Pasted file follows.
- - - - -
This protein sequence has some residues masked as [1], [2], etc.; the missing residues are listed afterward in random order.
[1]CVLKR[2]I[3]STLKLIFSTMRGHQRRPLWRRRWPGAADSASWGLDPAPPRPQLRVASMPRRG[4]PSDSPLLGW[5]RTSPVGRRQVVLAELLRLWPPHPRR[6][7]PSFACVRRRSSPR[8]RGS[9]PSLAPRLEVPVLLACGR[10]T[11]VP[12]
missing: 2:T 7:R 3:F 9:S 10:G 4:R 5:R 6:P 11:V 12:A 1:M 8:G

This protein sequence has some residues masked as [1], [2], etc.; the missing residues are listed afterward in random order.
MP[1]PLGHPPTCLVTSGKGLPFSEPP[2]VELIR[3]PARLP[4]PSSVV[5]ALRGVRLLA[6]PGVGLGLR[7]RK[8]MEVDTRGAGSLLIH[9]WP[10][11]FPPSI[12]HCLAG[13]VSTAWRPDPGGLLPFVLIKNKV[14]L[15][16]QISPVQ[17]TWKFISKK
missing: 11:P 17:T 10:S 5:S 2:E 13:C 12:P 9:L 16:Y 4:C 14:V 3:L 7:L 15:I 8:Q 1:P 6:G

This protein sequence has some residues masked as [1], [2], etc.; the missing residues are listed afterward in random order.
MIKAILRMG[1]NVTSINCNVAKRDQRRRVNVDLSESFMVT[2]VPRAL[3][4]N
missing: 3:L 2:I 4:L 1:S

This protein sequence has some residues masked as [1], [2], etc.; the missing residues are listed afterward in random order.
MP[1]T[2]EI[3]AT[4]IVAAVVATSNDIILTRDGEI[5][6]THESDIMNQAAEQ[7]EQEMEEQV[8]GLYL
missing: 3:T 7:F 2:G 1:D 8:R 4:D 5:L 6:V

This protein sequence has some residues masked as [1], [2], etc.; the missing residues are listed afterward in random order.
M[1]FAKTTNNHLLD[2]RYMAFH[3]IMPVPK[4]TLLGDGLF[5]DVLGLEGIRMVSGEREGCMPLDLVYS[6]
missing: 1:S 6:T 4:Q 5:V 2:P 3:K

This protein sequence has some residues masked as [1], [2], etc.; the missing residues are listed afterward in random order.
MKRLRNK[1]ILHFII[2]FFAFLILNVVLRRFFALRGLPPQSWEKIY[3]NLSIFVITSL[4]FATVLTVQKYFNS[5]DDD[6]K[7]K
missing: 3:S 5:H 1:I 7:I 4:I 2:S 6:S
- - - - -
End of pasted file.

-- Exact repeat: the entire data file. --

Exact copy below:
This protein sequence has some residues masked as [1], [2], etc.; the missing residues are listed afterward in random order.
[1]CVLKR[2]I[3]STLKLIFSTMRGHQRRPLWRRRWPGAADSASWGLDPAPPRPQLRVASMPRRG[4]PSDSPLLGW[5]RTSPVGRRQVVLAELLRLWPPHPRR[6][7]PSFACVRRRSSPR[8]RGS[9]PSLAPRLEVPVLLACGR[10]T[11]VP[12]
missing: 2:T 7:R 3:F 9:S 10:G 4:R 5:R 6:P 11:V 12:A 1:M 8:G

This protein sequence has some residues masked as [1], [2], etc.; the missing residues are listed afterward in random order.
MP[1]PLGHPPTCLVTSGKGLPFSEPP[2]VELIR[3]PARLP[4]PSSVV[5]ALRGVRLLA[6]PGVGLGLR[7]RK[8]MEVDTRGAGSLLIH[9]WP[10][11]FPPSI[12]HCLAG[13]VSTAWRPDPGGLLPFVLIKNKV[14]L[15][16]QISPVQ[17]TWKFISKK
missing: 11:P 17:T 10:S 5:S 2:E 13:C 12:P 9:L 16:Y 4:C 14:V 3:L 7:L 15:I 8:Q 1:P 6:G

This protein sequence has some residues masked as [1], [2], etc.; the missing residues are listed afterward in random order.
MIKAILRMG[1]NVTSINCNVAKRDQRRRVNVDLSESFMVT[2]VPRAL[3][4]N
missing: 3:L 2:I 4:L 1:S

This protein sequence has some residues masked as [1], [2], etc.; the missing residues are listed afterward in random order.
MP[1]T[2]EI[3]AT[4]IVAAVVATSNDIILTRDGEI[5][6]THESDIMNQAAEQ[7]EQEMEEQV[8]GLYL
missing: 3:T 7:F 2:G 1:D 8:R 4:D 5:L 6:V

This protein sequence has some residues masked as [1], [2], etc.; the missing residues are listed afterward in random order.
M[1]FAKTTNNHLLD[2]RYMAFH[3]IMPVPK[4]TLLGDGLF[5]DVLGLEGIRMVSGEREGCMPLDLVYS[6]
missing: 1:S 6:T 4:Q 5:V 2:P 3:K

This protein sequence has some residues masked as [1], [2], etc.; the missing residues are listed afterward in random order.
MKRLRNK[1]ILHFII[2]FFAFLILNVVLRRFFALRGLPPQSWEKIY[3]NLSIFVITSL[4]FATVLTVQKYFNS[5]DDD[6]K[7]K
missing: 3:S 5:H 1:I 7:I 4:I 2:S 6:S